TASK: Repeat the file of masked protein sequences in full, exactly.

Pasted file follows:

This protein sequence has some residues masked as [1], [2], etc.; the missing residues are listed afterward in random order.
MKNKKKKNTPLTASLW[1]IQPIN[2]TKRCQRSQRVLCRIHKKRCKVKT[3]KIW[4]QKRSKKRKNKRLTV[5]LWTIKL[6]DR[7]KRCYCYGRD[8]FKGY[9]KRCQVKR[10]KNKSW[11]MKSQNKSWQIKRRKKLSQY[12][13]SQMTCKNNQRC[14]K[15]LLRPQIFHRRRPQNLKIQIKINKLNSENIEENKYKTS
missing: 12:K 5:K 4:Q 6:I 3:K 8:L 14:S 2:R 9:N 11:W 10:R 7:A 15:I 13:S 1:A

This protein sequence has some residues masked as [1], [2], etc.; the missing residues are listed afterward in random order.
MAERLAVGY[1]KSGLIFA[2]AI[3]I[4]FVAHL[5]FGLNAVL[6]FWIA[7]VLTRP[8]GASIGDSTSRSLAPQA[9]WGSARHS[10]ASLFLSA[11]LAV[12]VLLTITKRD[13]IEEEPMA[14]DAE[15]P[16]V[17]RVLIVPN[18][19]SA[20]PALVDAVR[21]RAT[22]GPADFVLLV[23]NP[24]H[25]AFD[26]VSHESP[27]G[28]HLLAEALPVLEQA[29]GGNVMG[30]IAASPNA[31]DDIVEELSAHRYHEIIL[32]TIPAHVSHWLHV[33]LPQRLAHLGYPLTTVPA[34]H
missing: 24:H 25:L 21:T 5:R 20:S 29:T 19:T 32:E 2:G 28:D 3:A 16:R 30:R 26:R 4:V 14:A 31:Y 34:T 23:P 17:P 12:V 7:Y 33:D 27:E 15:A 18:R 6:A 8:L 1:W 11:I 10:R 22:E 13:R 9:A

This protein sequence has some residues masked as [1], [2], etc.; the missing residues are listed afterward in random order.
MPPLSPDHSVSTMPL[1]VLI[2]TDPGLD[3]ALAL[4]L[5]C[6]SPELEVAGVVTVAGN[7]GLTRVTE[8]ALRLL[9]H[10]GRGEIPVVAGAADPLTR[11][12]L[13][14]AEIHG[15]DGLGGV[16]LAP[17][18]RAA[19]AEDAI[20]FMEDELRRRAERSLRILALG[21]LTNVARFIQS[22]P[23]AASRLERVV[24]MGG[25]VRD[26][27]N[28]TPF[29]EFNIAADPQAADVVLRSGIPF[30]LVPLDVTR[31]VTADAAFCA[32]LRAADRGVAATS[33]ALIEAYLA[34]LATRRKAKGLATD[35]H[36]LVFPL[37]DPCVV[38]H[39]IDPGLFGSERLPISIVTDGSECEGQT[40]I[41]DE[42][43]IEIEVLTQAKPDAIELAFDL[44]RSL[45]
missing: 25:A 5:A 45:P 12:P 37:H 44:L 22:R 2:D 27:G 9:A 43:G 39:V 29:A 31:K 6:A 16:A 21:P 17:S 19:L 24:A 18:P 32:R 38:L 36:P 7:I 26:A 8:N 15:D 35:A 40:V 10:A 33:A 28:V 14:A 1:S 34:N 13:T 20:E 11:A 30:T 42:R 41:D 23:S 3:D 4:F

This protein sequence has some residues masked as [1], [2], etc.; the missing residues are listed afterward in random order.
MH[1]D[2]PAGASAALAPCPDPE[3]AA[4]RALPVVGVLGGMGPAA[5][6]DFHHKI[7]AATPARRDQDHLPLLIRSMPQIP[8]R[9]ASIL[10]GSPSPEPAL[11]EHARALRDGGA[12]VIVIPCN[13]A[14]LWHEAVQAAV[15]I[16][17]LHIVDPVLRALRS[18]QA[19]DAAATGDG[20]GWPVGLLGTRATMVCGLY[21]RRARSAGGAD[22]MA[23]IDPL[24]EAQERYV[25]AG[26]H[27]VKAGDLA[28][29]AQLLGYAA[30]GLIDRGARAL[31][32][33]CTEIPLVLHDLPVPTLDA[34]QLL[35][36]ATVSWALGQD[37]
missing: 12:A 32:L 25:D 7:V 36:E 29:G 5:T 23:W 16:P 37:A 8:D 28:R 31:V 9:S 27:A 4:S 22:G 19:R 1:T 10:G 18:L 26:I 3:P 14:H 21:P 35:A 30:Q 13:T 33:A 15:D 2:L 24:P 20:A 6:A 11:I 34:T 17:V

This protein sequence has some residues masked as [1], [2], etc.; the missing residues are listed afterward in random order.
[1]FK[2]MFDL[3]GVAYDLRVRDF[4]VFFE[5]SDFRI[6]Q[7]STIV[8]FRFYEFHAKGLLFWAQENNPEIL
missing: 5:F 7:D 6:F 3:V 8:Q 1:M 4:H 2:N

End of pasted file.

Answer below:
This protein sequence has some residues masked as [1], [2], etc.; the missing residues are listed afterward in random order.
MKNKKKKNTPLTASLW[1]IQPIN[2]TKRCQRSQRVLCRIHKKRCKVKT[3]KIW[4]QKRSKKRKNKRLTV[5]LWTIKL[6]DR[7]KRCYCYGRD[8]FKGY[9]KRCQVKR[10]KNKSW[11]MKSQNKSWQIKRRKKLSQY[12][13]SQMTCKNNQRC[14]K[15]LLRPQIFHRRRPQNLKIQIKINKLNSENIEENKYKTS
missing: 12:K 5:K 4:Q 6:I 3:K 8:L 14:S 2:R 9:N 11:W 10:R 7:A 15:I 13:S 1:A

This protein sequence has some residues masked as [1], [2], etc.; the missing residues are listed afterward in random order.
MAERLAVGY[1]KSGLIFA[2]AI[3]I[4]FVAHL[5]FGLNAVL[6]FWIA[7]VLTRP[8]GASIGDSTSRSLAPQA[9]WGSARHS[10]ASLFLSA[11]LAV[12]VLLTITKRD[13]IEEEPMA[14]DAE[15]P[16]V[17]RVLIVPN[18][19]SA[20]PALVDAVR[21]RAT[22]GPADFVLLV[23]NP[24]H[25]AFD[26]VSHESP[27]G[28]HLLAEALPVLEQA[29]GGNVMG[30]IAASPNA[31]DDIVEELSAHRYHEIIL[32]TIPAHVSHWLHV[33]LPQRLAHLGYPLTTVPA[34]H
missing: 24:H 25:L 21:T 5:R 20:S 29:T 19:T 32:E 2:G 28:D 3:A 16:R 30:R 26:R 4:V 14:A 31:Y 34:T 23:P 17:P 12:V 7:Y 33:D 27:E 15:A 18:R 6:A 8:L 1:W 11:I 10:R 22:E 13:R 9:A

This protein sequence has some residues masked as [1], [2], etc.; the missing residues are listed afterward in random order.
MPPLSPDHSVSTMPL[1]VLI[2]TDPGLD[3]ALAL[4]L[5]C[6]SPELEVAGVVTVAGN[7]GLTRVTE[8]ALRLL[9]H[10]GRGEIPVVAGAADPLTR[11][12]L[13][14]AEIHG[15]DGLGGV[16]LAP[17][18]RAA[19]AEDAI[20]FMEDELRRRAERSLRILALG[21]LTNVARFIQS[22]P[23]AASRLERVV[24]MGG[25]VRD[26][27]N[28]TPF[29]EFNIAADPQAADVVLRSGIPF[30]LVPLDVTR[31]VTADAAFCA[32]LRAADRGVAATS[33]ALIEAYLA[34]LATRRKAKGLATD[35]H[36]LVFPL[37]DPCVV[38]H[39]IDPGLFGSERLPISIVTDGSECEGQT[40]I[41]DE[42][43]IEIEVLTQAKPDAIELAFDL[44]RSL[45]
missing: 25:A 5:A 45:P 12:P 37:H 44:L 22:R 2:D 27:G 9:A 43:G 39:V 29:A 31:K 6:A 16:A 21:P 17:S 19:L 24:A 18:P 32:R 38:L 36:P 7:I 26:A 8:N 15:D 35:A 40:V 10:A 33:A 28:V 14:A 1:S 34:N 13:T 20:E 11:A 30:T 42:R 41:D 23:S 3:D 4:F

This protein sequence has some residues masked as [1], [2], etc.; the missing residues are listed afterward in random order.
MH[1]D[2]PAGASAALAPCPDPE[3]AA[4]RALPVVGVLGGMGPAA[5][6]DFHHKI[7]AATPARRDQDHLPLLIRSMPQIP[8]R[9]ASIL[10]GSPSPEPAL[11]EHARALRDGGA[12]VIVIPCN[13]A[14]LWHEAVQAAV[15]I[16][17]LHIVDPVLRALRS[18]QA[19]DAAATGDG[20]GWPVGLLGTRATMVCGLY[21]RRARSAGGAD[22]MA[23]IDPL[24]EAQERYV[25]AG[26]H[27]VKAGDLA[28][29]AQLLGYAA[30]GLIDRGARAL[31][32][33]CTEIPLVLHDLPVPTLDA[34]QLL[35][36]ATVSWALGQD[37]
missing: 12:A 32:L 25:D 7:V 36:E 29:G 5:T 23:W 16:P 37:A 8:D 28:R 31:V 9:S 27:A 4:S 22:G 19:R 1:T 10:G 18:L 26:I 3:P 14:H 21:P 35:A 30:Q 13:T 33:A 15:D 2:L 24:P 20:A 6:A 11:I 34:T 17:V

This protein sequence has some residues masked as [1], [2], etc.; the missing residues are listed afterward in random order.
[1]FK[2]MFDL[3]GVAYDLRVRDF[4]VFFE[5]SDFRI[6]Q[7]STIV[8]FRFYEFHAKGLLFWAQENNPEIL
missing: 5:F 7:D 6:F 3:V 8:Q 1:M 4:H 2:N